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Father-Daughter Afternoon Out - Blather. Rants. Repeat.
A Møøse once bit my sister ...
Father-Daughter Afternoon Out
Eleanor and I saw the kids last weekend- first time Mom had been out there since we moved them in two Augusts ago. I'm much closer to them during the workweek and probably average a visit every few weeks and an overnight with them every month or two, but usually they're pretty quick and we tend to stick around the apartment.

Yesterday's workday wound up being something of a wasted daytrip for me- two client appointments, but both very brief, and a more productive one postponed- so to salvage something out of all the miles, I'd told Emily I'd likely come out at the end of her workday, which tends to be between 2 and 3 on Fridays.

The 'rents had decided to pick up a couple of Wegmans gift cards for them, just to take some of the edge off their finances, so I had no plans other than to deliver the card with the cards. Somewhat surprisingly, we wound up making a bunch of spontaneous plans and had quite a nice late afternoon together.  We've done Planned Big Trips together before- mostly to a few concerts- but this is the first time I can remember in ages that she and I just basically did Random Stuff together.

First was not at the same moment but in the same spirit. As I was heading out there, she was checking out one of the two used bookstores which face off Palmyra's East Main Street across from each other.  The older of the two seems more fixated on getting The Cool Kids in-

- but the one she recommended was this:

And yes, there is a dog in The Dog Eared Book- a sweet mostly black 9-year-old who hangs out behind the counter.  Emily picked up a cheap copy of Little Bee, but the first thing that caught my eye (other than the dog) when I went in was this:

John Lloyd is the creative force behind the BBC's long-running QI programme, and since its 2015 debut on BBC America was a klaxon-and-burn that amounted to nothing, it'll be nice to have some additional Quite Interestingness around the house.  More on the first entry in the book to follow.

I did my browsing in the store while Emily was trying to reach Cameron by phone.  She needed to switch out some cable equipment at a Time Warner joint in Webster, north and west of where they live and sort-of on my way home (I needed to detour along 104 anyway for a work venture that eventually amounted to nothing).  Cam was working near Webster, so the hope was that he could pick up Em and the cable boxes when he got out of work.  We made the drive out there, and he confirmed the pickup just as we were pulling in.  The plaza with the Time Warner outlet also included a remote adoption location for the local SPCA ("Lollypop Farm" in the local parlance), so we had some window cage shopping to do while we waited.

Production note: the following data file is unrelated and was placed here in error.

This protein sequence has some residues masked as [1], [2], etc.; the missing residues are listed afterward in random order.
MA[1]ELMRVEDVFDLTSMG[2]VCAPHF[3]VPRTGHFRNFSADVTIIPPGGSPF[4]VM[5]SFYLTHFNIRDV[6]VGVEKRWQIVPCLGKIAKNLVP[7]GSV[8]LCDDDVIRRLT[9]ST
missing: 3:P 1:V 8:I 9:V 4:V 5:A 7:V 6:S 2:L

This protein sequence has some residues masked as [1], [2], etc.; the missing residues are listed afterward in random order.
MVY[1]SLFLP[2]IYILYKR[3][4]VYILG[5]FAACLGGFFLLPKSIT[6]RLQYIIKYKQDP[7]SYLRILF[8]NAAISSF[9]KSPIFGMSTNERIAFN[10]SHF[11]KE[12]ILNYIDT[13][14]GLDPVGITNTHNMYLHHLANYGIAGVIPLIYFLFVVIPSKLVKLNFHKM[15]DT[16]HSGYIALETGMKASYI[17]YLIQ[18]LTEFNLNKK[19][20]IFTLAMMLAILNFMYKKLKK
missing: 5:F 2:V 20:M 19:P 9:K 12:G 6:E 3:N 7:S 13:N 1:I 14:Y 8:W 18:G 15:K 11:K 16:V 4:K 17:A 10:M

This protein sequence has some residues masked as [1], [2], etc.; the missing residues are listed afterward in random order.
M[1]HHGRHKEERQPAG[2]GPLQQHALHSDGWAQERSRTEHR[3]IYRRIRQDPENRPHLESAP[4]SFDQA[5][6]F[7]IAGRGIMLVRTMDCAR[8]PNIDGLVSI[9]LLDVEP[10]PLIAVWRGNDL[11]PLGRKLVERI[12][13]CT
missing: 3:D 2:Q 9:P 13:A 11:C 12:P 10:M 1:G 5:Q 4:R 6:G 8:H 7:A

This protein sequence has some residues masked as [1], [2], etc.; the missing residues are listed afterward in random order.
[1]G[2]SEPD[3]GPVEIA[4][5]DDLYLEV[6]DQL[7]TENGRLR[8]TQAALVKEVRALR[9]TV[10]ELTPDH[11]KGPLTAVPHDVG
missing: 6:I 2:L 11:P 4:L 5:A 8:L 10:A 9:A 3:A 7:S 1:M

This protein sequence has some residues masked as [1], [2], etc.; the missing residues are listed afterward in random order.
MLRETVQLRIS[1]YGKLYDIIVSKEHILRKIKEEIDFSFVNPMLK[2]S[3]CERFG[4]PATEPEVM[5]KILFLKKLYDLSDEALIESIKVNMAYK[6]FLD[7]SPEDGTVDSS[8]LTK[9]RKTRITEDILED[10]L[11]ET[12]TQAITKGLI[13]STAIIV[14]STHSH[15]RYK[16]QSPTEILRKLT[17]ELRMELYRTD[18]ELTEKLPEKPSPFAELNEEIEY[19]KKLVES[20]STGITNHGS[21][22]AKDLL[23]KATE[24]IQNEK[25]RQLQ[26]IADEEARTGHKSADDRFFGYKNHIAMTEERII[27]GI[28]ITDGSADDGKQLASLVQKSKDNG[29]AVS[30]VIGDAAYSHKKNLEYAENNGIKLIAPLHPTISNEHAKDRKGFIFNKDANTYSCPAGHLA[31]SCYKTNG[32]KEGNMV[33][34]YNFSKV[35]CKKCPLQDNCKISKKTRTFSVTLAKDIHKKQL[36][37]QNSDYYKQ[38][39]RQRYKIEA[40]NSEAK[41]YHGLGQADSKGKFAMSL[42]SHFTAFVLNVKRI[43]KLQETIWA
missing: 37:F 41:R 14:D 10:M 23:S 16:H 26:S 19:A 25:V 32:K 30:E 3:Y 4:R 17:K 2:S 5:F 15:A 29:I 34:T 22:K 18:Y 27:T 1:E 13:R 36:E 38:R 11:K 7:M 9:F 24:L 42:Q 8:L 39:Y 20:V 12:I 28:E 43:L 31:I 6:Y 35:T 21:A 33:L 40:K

Only one of them has her picture up on the adoption website, but she was one of the ones who came close to the cagefronts to play with us- Venus:


She's a tuxedo cat like our evil MEOWy middle-child, but I hope nobody holds that against her;)

One of the older tabbies was the most playful. A momcat and her litter of four were all in one cage. A few were strays, but most were listed as "abandoned."  Both of our homes are all-full-up at this point, but we were happy to get some play and socializing in for them so they feel a little less abandoned in the world.

Cam got there just as we were saying goodbye, and we went our ways- with new things to read and nice memories of some quality time:)


A footnote:

Book of the Dead is arranged, not by chronology or specialty or nationality, but as you would expect with a QI-related product: "interestingness.  The results are unexpected bedfellows: Sir Isaac Newton duetting with Salvador Dali, for example, or Karl Marx singing bass to Emma Hamilton's soprano." The first set of past lives chosen were grouped together under the heading of "There's Nothing Like a Bad Start in Life," and the common thread is "childhoods that were wrecked by a dead, absent or impossible father."  (First up among them is Leonardo- the painter, not the turtle;)  That first chapter is sub-headed with this quote from Nietzsche, who really got a bad rap from Otto misrepresenting his philosophy in A Fish Called Wanda.  This is one I can super-relate to:

Whoever has not got a good father should procure one.

 I've taken that attitude to heart on many a Fathers Day, where I scroll through social-media praises for the fathers of friends and realize, I got nuthin'.  More than once, I've asked to borrow the good sentiments of a particularly blessed son or daughter rather than making shit up about what a "good provider" my father was.  In looking back at those first 27 years of my life, compared to the almost 25 that have passed more recently between this father and his daughter, I'm proud that Emily will not have to resort to such procurement herself.  Yesterday simply brought that home- to her home, and to ours:)
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